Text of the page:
When a participant does not complete the active-service requirement, the
issue arises of whether he or she is required to repay the cost of the
education to the United States. In this regard, the statute provides
"that if such person, voluntarily or because of misconduct, fails to
complete the period of active duty specified in the agreement . . . such
person will reimburse the United States in an amount that bears the same
ratio to the total cost of advanced education provided such person."
10 U.S.C. § 2005(a)(3) (emphasis added). The statute further provides
that when a person might owe a debt that is disputed, "the Secretary
shall designate a member of the armed forces or a civilian employee under
the jurisdiction of the Secretary to investigate the facts of the case
and hear evidence presented by the person who may owe the debt and other
parties, as appropriate, in order to determine the validity of the debt.
That official shall report the official's findings and recommendations to
the Secretary concerned." 10 U.S.C. § 2005(g)(1).
In this case, an investigating officer, the Secretary of the Air Force
and subsequently an administrative review board all determined that
plaintiff "voluntarily" failed to complete his active-service
requirement. He was ordered to repay the cost of his medical education,
$71,429.53. Judicial review is sought herein. After three rounds of
briefing and two rounds of court-ordered discovery, the Court is
convinced that summary judgment for defendants is required as a matter of
Plaintiff's Education at Public Expense
Plaintiff John Hensala entered the Armed Forces Health Professions
Scholarship Program on June 18, 1986, and was appointed to the grade of
second lieutenant in the Air Force Reserve as a medical services corps
officer. His contract provided that the Air Force could recoup the
medical-education expense, "[i]f I fail to complete the period of active
duty required by this agreement because of voluntary separation for any
reason (e.g. conscientious objector, pregnancy, etc.) or involuntary
separation because of substandard duty performance, misconduct (e.g.
homosexuality)" (AR at 20). The contract required him to seek review of
any recoupment determination by the Board for Correction of Military
Records before requesting judicial review (AR at 17).*fn1
From 1986 to 1990, plaintiff attended Northwestern University Medical
School and actively served twenty weeks in the Air Force before
graduating. According to him, during the course of his medical training
he gradually became aware of his sexual orientation and told a few close
friends he was gay in 1988. When he graduated Northwestern with an M.D.
degree in 1990, he was appointed captain of the Air Force Reserve,
Medical Corps. He deferred active duty while he completed a psychiatric
residency at Yale University in 1993 and a fellowship in child psychiatry
at the University of San Francisco in 1995.
The "Don't Ask Don't Tell" Policy
On July 19, 1993, President Clinton promulgated a "don't ask don't
tell" policy regarding sexual orientation and the military. On November
30, 1993, this policy was codified in the United States Code. It provided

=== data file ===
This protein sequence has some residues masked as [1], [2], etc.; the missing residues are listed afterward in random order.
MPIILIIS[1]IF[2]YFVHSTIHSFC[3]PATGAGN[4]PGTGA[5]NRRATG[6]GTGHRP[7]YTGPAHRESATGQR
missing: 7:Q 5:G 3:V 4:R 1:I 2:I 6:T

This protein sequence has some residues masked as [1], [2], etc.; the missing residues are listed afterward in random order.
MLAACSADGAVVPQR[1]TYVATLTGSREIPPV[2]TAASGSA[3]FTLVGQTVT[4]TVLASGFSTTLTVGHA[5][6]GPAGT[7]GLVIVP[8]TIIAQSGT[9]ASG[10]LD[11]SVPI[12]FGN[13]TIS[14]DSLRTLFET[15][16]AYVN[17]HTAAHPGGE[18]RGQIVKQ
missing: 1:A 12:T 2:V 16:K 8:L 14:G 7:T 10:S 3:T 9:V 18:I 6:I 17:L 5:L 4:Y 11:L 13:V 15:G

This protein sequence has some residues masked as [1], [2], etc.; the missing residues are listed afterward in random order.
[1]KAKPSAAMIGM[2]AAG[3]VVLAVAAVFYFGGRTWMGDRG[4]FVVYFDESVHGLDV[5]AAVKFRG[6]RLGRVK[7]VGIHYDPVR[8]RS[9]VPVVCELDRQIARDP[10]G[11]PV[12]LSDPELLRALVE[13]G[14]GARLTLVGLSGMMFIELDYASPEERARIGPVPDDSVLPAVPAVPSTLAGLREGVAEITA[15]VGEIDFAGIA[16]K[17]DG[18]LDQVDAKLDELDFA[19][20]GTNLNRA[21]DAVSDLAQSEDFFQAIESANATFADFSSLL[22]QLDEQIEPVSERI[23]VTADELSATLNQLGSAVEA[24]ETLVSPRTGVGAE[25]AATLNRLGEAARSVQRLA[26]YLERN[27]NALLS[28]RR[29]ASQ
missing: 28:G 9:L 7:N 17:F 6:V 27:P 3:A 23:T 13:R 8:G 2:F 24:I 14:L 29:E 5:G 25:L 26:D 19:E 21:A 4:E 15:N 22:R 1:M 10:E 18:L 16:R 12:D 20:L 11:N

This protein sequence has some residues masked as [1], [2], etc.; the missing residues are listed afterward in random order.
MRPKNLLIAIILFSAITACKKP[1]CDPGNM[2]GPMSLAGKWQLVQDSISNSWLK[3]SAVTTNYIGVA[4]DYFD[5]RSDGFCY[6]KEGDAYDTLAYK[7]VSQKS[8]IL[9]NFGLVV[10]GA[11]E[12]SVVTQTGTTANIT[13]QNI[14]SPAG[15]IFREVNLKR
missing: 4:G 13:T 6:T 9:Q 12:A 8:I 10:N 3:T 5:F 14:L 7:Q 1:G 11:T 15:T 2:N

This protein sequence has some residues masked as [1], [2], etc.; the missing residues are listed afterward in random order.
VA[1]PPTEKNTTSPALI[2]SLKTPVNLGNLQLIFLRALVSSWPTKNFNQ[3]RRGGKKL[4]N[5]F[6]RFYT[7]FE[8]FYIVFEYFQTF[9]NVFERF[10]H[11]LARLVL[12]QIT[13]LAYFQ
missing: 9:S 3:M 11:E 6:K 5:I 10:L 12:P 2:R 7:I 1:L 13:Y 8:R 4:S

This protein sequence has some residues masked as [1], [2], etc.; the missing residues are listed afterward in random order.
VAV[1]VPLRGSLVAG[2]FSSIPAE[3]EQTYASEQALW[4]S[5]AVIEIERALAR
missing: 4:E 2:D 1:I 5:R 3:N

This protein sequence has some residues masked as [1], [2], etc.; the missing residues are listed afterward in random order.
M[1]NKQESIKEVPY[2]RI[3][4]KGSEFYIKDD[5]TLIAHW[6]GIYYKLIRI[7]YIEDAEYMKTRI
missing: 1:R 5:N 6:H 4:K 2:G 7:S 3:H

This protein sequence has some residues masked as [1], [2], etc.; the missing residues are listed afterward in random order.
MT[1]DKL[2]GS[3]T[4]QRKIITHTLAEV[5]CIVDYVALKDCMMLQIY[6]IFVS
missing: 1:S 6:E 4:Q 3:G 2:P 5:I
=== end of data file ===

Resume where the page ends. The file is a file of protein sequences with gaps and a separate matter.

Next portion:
and still provides that once a
service member admits to being gay, a
On May 17, 1994, Deputy Secretary of Defense John M. Deutch sent a
memorandum to the secretaries of military departments, interpreting the
recoupment statute, by then long on the books, in light of the new "don't
ask don't tell" statute. The memo stated that some confusion existed over
when recoupment was proper under the "don't ask, don't tell" policy,
because the recoupment statute was passed when homosexuality alone was
grounds for discharge. The memo discussed the differences in the statutes
governing recoupment in various contexts, noting that some require
recoupment as a matter of course, while others — such as the one at
issue in this case — contain the language "voluntarily or because
of misconduct."*fn2 The memorandum then came to the following
[A] member's statement that he or she is a
homosexual, though grounds for separation under the
current policy if it demonstrates a propensity or
intent to engage in homosexual acts, does not
constitute a basis for recoupment, as defined above.
This does not preclude recoupment, however, if the
member making such a statement has otherwise failed to
complete his or her term of service `voluntarily or
because of misconduct.' In particular, recoupment
would be appropriate where, based on the
circumstances, it is determined that the member made
the statement for the purpose of seeking separation.
This language means, both sides agree, that "recoupment may be pursued in
cases involving statements of homosexuality when such statements are made
for the purpose of obtaining separation" (AR at 34).
Plaintiff's Violation of the "Don't Ask Don't Tell" Policy
By letter dated November 30, 1994, the Air Force notified plaintiff
that he was required to complete a physical examination and that his
active-duty obligation would begin in 1995. On December 12, 1994,
plaintiff sent a letter to Colonel Daniel Degracias of the Directorate of
Medical Service Officer Management. The letter declared (AR at 32):
In light of recent policy changes concerning
homosexuality on the part of the Air Force and other
branches of the U.S. military, I have given the
following matter substantial thought. I have decided
that I should inform you, prior to beginning active
duty service, that I am gay. I do not believe this
will affect my ability to serve in the Air Force as a
child psychiatrist, but in light of the recent change
in policy, I think you should know this prior to my
assuming an active duty assignment.
On April 4, 1995, plaintiff was ordered to report for active duty with
the 375th Medical Operations Squadron, at Scott Air Force Base near St.
Louis, Missouri on June 26, 1995.